She replied, ‘I want to keep young for a long time. I am twenty-seven now and I want to be healthy till I’m eighty five.’
I gave her the name Ratna, which means ‘diamond’. I met her boyfriend and called him Ratnasagar, which means ‘ocean of diamonds’. They were both very good people, but they were not getting any results from their meditation. No one gets real results from meditation.
David: I want to ask you some questions about happiness, Papaji. I have heard you say that nobody in the whole world is happy, they only think they are. How can you justify this?
Papaji: Because no one is happy in this world. This is a true statement. I have not seen any such person. I have travelled all over the world, and in each country I visited everyone I saw was suffering. Everyone is suffering, even the richest people.
I once met a very rich man in Switzerland. I went to see him because I had looked after his son in India. This boy had had some mental problems, so someone suggested to him, ‘Go to Poonjaji in Rishikesh. You will get better if you stay with him.’ This boy stayed with me for about a year. He was a little paranoid or schizophrenic, but he became well again after staying with me. He travelled all round India with me – Lucknow, Haridwar, Rishikesh, Delhi and Bombay – before going back to Switzerland.
On my next trip to Europe his father invited me to stay. He put me in a revolving flat on top of an apartment block. This man was clearly very rich, but he could not sleep at night. First he would have a few drinks and then three or four sleeping tablets. Even then he couldn’t sleep.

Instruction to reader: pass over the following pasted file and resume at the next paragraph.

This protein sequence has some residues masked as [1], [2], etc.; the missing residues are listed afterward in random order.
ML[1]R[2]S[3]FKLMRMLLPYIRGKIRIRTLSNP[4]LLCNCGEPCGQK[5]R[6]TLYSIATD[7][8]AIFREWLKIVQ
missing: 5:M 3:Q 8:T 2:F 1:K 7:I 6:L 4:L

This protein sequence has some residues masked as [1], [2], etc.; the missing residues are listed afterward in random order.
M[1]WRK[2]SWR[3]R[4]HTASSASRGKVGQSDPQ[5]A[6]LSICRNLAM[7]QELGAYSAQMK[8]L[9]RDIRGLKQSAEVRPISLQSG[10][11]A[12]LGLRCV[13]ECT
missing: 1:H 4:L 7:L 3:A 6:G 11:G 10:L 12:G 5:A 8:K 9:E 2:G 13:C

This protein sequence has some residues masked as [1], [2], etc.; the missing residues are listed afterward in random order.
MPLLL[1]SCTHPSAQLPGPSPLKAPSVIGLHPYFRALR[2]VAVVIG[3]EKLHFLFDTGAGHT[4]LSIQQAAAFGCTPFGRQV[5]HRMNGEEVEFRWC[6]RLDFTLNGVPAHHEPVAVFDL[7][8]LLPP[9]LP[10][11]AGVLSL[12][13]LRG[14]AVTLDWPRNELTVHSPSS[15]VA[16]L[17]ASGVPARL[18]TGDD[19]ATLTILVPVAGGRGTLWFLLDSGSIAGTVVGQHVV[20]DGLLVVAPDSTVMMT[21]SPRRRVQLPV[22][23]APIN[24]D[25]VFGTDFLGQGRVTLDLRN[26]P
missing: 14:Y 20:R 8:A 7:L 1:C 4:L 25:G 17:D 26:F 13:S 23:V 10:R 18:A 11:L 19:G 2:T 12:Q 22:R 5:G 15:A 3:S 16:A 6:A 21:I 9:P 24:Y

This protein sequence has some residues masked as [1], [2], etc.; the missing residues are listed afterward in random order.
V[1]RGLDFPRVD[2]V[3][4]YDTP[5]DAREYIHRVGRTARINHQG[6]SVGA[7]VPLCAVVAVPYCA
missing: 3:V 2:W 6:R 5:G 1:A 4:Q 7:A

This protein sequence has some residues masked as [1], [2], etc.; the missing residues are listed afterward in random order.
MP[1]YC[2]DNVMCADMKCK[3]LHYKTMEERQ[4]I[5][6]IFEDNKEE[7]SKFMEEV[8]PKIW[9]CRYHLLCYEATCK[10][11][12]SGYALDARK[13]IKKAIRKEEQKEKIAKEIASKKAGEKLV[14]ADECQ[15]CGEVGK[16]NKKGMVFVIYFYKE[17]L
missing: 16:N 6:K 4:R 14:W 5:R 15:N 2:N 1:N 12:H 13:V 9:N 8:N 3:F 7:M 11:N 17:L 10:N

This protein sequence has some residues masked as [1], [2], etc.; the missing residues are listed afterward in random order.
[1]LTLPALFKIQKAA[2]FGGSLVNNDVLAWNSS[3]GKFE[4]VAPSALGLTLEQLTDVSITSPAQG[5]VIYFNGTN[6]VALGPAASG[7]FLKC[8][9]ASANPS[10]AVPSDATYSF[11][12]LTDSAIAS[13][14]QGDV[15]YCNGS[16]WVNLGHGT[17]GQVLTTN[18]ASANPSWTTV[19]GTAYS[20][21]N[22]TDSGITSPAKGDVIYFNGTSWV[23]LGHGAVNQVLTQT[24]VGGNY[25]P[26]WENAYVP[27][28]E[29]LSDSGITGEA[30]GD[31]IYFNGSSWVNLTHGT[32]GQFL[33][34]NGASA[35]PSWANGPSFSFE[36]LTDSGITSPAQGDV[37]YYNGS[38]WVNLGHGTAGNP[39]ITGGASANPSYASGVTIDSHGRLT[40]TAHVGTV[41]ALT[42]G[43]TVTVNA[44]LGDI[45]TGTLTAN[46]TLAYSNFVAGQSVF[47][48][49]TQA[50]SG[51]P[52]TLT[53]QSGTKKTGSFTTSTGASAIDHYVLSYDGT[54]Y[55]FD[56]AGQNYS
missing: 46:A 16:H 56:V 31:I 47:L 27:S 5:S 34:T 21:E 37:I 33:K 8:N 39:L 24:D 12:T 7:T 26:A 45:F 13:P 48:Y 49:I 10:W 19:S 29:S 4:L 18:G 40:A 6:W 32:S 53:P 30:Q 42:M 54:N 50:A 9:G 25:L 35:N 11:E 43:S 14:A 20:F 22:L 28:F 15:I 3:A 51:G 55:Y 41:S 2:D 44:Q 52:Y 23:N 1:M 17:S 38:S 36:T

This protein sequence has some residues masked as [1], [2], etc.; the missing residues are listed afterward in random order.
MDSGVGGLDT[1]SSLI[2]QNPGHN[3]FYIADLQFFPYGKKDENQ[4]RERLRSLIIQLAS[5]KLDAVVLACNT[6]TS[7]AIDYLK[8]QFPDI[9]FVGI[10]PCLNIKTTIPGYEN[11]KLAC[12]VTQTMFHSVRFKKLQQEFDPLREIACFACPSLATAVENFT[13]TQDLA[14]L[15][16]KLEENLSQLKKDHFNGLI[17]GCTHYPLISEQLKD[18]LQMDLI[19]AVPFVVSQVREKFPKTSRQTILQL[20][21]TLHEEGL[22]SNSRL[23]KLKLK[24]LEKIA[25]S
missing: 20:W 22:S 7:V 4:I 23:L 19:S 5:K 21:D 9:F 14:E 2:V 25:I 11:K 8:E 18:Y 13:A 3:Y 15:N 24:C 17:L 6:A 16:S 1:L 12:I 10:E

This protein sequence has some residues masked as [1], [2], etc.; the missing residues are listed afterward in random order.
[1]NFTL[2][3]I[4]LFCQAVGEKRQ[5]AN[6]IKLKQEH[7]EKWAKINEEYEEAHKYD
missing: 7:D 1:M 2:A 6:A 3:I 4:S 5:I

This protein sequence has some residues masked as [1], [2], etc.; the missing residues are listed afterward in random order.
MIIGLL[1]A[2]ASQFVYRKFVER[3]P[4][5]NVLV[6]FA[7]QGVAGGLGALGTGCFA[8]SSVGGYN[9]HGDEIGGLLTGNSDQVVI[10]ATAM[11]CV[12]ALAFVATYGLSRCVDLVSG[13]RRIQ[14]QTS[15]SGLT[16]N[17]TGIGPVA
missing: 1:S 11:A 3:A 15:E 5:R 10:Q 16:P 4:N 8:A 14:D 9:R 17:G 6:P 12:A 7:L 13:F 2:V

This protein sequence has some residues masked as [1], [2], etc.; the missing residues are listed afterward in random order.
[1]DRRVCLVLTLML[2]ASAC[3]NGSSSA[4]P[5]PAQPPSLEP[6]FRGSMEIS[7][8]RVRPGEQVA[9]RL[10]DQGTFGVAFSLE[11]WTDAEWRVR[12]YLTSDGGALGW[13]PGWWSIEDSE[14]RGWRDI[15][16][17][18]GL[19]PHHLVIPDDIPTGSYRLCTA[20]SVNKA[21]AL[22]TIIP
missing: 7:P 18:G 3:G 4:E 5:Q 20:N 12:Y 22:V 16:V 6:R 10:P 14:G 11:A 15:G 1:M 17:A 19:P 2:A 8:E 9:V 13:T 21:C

I asked him, ‘Why can’t you sleep? I’ll make you sleep. You decide when you want to sleep and I will see that you get some.’
His trouble was that he had a car factory – 5,000 assembly-line workers plus all the administrative staff. It was a very big complex. Throughout the night the telephones were ringing – dispatching, selling, booking. This was the way he was. He was so busy, he couldn’t sleep.
I told him, ‘Come with me tomorrow in your car and don’t ask me where we are going’.
The next day he said, ‘I cannot go with you because some people here have come with some orders’.
When you always have some business in your mind – something to be done today, tomorrow or the next day – these thoughts will be continuously revolving in your mind. If you don’t reject them, how can you sleep? People in the West are always working. They don’t have time to sleep. Have you been born only to work, or are you born to be peaceful? What is happening in the West? Work, work and more work. It costs people their health, but still they will not rest. That is why they are not happy; that is why they are in trouble.
They think, ‘We have got a fat balance in the bank, a good apartment and the latest model car’. But this doesn’t help a man to be happy. To be happy the best prescription is contentment. Whatever you have, be contented with it. If you want to compare your wealth with other people’s, look at the people who have less than you and be happy. Don’t look at some billionaire sheikh and feel jealous that he has more than you. Look at people who are worse off than you. ‘Look at that man. He is begging. Thank God I am better off than him. I have food and I don’t need to have a begging bowl in my hand.’ If you have this attitude, you will sleep very well.